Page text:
Speaking Out Against Rape: Feminist (Her)Stories and Anti-Rape Politics

Tanya Serisier

    Research output: Contribution to journalArticlepeer-review

    Abstract

    In 1976, Susan Brownmiller published 'Against Our Will', widely credited as the founding text of feminist anti-rape theory, in which she famously declared that rape was 'nothing more or less than a conscious process of intimidation by which all men keep all women in a state of fear'.While the scholarship and politics of Against Our Will have been subjected to numerous and compelling critiques, the work retains canonical and even foundational status within feminist anti-rape politics. In this article I attempt a critical re-examination of feminist (her)story telling practices. By situating the story told in Against Our Will beside and within Brownmiller's story of the creation of the book and her own coming-to-consciousness, a more general reexamination of the role of women's speech and (her)story-telling in feminist anti-rape politics is afforded. This re-reading draws out two central aspects of the politics of (her)story-telling which can be found in Brownmiller's work and in the Joan W. Scott quotation above. Firstly, the need to be recognised as a 'just source' of women's stories has resulted in the granting of epistemological primacy to stories of women's experience or personal statements. Secondly, the desire to compensate for the lack of a 'classical myth' to authorise women's claims, resulting in an attempt to imbue these feminist (her)stories with their own mythology.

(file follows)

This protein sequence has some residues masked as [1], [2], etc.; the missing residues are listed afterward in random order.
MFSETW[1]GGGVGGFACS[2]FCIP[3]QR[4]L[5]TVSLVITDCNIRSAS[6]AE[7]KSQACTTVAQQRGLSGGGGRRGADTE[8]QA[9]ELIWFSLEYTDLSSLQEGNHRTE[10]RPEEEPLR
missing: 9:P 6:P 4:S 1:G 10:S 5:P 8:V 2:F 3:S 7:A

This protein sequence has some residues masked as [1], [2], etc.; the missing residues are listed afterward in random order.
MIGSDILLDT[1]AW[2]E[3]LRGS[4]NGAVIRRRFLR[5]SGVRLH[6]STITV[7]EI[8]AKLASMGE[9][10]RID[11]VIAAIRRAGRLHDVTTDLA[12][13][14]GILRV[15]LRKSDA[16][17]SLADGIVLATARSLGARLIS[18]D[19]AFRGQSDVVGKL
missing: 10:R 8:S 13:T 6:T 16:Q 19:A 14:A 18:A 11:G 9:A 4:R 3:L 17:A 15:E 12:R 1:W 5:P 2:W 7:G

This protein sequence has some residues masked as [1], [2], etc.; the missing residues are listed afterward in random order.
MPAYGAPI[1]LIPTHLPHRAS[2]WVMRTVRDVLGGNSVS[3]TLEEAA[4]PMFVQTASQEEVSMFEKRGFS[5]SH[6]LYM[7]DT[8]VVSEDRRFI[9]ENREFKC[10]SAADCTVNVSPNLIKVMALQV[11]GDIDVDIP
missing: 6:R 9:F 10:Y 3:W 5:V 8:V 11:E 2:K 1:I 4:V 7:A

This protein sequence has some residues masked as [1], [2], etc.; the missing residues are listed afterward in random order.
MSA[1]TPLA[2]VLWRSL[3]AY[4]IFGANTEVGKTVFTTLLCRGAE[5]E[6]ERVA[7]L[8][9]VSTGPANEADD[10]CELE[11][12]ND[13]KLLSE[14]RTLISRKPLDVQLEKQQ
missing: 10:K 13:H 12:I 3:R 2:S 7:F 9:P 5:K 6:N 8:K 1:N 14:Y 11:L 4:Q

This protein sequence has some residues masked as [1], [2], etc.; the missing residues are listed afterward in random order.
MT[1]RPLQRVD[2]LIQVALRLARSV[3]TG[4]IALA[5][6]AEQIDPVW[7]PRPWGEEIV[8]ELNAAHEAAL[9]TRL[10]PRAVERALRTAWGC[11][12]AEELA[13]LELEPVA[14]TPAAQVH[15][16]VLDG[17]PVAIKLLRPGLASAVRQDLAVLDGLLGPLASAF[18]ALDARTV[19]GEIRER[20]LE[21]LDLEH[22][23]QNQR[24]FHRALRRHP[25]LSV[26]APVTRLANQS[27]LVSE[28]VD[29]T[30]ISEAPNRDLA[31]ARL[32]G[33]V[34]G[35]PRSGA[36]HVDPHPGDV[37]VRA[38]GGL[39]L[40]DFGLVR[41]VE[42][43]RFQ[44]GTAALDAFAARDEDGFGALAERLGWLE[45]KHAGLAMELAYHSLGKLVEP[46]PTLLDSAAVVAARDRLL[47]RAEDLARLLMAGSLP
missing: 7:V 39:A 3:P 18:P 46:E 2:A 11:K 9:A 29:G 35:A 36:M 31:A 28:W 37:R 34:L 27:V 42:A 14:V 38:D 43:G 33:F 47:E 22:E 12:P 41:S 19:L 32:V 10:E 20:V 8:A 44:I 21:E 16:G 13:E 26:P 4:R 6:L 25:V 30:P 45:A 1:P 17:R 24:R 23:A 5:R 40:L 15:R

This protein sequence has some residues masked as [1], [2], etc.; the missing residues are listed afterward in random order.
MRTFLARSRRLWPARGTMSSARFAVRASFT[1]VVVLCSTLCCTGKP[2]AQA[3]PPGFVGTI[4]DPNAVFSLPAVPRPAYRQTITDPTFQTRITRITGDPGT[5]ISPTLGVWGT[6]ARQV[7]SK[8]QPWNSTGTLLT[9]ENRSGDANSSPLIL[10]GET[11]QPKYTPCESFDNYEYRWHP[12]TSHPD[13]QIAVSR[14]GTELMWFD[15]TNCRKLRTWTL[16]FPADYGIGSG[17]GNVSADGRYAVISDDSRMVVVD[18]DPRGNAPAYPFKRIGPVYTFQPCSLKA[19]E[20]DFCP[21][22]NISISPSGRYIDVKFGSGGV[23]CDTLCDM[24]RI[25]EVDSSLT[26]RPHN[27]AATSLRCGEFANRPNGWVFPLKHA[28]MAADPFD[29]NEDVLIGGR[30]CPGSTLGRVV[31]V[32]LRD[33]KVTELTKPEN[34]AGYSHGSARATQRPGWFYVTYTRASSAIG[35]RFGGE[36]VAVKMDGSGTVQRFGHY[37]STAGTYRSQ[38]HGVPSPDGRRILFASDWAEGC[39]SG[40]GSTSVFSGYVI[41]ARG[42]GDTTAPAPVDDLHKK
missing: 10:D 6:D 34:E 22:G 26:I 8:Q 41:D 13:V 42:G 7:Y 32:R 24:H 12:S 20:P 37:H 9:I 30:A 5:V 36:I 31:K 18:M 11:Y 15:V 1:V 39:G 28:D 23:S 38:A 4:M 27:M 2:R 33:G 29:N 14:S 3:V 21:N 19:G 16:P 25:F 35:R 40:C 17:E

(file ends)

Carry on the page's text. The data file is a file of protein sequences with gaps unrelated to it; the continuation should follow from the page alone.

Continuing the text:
Original languageEnglish
    Pages (from-to)84-95
    Number of pages12
    JournalLilith: A Feminist History Journal
    Volume16
    Publication statusPublished - 2007

    Keywords

    • feminism
    • feminist history
    • women in politics
    • rape
    • anti-rape movement

    ASJC Scopus subject areas

    • Social Sciences(all)
    • Arts and Humanities(all)

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